Connecting to a Data Source Using an IDD

Step 2: Connecting to the data source

Establishing a connection means different things for different data sources. For some it means logging in with a username and password. For others it means calling some initialization routines through an API. In some cases, such as with a web-based resource, there is no persistent connection, though one could send a test query to check that the URL is correct, and that the remote site appears to be formatted as expected.

The openConnection method in your driver class is what K2 uses to create a new connection. This method returns a new connection object, which represents a single active connection to the data source. This means that if the data source requires the driver to open and maintain a "session", that session must already be open by the time the object is returned to K2. Usually the session is opened in the constructor of your connection class. If your connection class wants to, say, open the session in a separate thread, it will have to provide a run method, which you will have to call in the openConnection method of your driver class after you create a connection object.

openConnection may be called multiple times by K2, if the driver properties file specifies that more than one connection should be maintained. K2 manages the pool of connections at a level above the IDD, so the IDD writer does not need to be concerned about creating or maintaining more than one connection.

The openConnection method takes two parameters, both of which are derived from the driver properties file. The first is a name used to represent the connection to the data source. It is this name that K2 uses for the native query function, described earlier. openConnection must pass this name to your connection object's constructor in order for the native query function to work.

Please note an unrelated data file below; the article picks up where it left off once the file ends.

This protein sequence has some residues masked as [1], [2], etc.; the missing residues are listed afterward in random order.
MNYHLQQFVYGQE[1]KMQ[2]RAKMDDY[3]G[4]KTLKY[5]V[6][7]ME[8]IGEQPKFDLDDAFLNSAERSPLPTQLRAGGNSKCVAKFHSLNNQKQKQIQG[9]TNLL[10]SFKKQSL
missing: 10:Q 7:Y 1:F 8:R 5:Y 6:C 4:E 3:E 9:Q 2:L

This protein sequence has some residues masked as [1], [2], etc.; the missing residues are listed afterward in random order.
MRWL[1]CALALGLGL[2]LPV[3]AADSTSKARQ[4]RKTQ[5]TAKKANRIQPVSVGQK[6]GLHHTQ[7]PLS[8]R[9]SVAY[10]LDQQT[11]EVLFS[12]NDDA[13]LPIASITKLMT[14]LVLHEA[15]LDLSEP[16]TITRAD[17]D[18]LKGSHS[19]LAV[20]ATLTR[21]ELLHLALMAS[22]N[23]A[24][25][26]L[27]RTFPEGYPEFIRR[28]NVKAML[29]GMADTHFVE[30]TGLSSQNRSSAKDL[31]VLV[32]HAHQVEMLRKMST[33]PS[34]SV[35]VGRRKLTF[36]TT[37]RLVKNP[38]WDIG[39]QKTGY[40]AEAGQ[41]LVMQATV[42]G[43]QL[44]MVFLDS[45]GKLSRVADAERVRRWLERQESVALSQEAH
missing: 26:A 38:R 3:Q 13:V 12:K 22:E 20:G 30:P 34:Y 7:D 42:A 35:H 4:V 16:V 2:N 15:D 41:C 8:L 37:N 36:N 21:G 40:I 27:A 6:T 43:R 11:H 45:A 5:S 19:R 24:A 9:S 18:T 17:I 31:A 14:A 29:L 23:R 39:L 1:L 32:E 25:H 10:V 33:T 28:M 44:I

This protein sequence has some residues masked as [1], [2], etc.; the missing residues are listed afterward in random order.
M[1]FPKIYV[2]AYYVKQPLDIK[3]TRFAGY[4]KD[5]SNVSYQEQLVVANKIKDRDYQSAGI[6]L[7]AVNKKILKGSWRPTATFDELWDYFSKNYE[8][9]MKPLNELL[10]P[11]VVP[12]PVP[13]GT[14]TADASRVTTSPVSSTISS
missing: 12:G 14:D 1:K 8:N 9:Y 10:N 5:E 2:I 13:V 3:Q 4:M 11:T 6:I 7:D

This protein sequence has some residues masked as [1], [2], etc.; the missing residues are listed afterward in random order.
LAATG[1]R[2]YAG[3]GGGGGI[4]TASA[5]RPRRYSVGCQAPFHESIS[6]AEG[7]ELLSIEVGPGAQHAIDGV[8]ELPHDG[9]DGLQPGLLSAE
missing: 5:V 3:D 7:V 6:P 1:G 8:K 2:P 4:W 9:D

The second parameter to openConnection is a (possibly null) K2.absyn.expns.absynRecord containing additional values taken from the driver properties file. This mechanism is intended to allow changes to the properties file to affect the connections made by the driver. For example, the JDBC driver, a generic driver that can connect to any JDBC-enabled database, gets database-specific information, such as the hostname and port number of the database, through this parameter.

You must also implement the close method in your connection class. This is called by K2 when it wants to shut down the driver. Here again you should do whatever is appropriate for your data source, like disconnect from the database, or close the API.

Once K2 can open and close a connection through your driver, you're ready to process queries.


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